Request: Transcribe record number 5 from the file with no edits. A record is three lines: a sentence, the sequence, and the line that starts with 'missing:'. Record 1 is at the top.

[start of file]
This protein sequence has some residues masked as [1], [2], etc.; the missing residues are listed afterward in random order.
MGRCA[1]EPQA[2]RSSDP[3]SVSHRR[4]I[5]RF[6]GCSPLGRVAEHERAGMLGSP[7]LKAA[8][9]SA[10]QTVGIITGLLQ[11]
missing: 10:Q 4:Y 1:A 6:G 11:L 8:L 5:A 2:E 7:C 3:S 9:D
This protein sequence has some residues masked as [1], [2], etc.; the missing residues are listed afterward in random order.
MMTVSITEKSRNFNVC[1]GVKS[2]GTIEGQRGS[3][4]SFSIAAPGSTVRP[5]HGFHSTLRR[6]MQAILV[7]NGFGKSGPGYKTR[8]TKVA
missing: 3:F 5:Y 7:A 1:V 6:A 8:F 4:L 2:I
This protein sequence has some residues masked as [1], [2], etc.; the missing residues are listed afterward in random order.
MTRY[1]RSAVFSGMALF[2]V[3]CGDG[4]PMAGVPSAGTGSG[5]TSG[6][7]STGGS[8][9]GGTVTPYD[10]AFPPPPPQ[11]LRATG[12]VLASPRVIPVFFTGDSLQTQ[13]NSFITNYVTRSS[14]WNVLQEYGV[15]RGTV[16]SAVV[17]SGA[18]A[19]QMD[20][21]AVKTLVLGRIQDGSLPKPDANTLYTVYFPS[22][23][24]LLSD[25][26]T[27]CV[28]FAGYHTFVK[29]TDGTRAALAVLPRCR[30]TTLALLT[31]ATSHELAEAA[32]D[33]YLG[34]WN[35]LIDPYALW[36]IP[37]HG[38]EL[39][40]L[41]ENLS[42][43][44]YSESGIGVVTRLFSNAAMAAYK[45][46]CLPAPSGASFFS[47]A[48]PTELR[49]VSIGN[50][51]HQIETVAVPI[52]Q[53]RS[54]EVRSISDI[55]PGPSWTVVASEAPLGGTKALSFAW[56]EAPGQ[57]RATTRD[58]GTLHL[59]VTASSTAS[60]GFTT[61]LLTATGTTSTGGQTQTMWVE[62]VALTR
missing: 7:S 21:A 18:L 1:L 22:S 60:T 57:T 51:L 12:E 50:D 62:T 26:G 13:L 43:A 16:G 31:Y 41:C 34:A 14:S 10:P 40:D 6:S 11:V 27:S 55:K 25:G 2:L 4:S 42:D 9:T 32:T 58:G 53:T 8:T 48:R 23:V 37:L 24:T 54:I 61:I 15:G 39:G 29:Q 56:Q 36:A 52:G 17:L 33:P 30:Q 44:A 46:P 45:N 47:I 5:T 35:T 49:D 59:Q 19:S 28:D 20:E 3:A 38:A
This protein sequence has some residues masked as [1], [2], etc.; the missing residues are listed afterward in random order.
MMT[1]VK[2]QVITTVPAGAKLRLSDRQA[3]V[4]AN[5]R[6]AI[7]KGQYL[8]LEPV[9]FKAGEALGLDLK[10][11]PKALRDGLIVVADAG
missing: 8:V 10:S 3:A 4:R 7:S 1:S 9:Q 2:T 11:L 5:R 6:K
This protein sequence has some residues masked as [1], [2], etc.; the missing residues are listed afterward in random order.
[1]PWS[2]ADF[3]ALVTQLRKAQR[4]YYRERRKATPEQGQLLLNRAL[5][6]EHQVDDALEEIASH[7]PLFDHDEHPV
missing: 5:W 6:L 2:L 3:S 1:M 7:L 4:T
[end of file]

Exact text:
This protein sequence has some residues masked as [1], [2], etc.; the missing residues are listed afterward in random order.
[1]PWS[2]ADF[3]ALVTQLRKAQR[4]YYRERRKATPEQGQLLLNRAL[5][6]EHQVDDALEEIASH[7]PLFDHDEHPV
missing: 5:W 6:L 2:L 3:S 1:M 7:L 4:T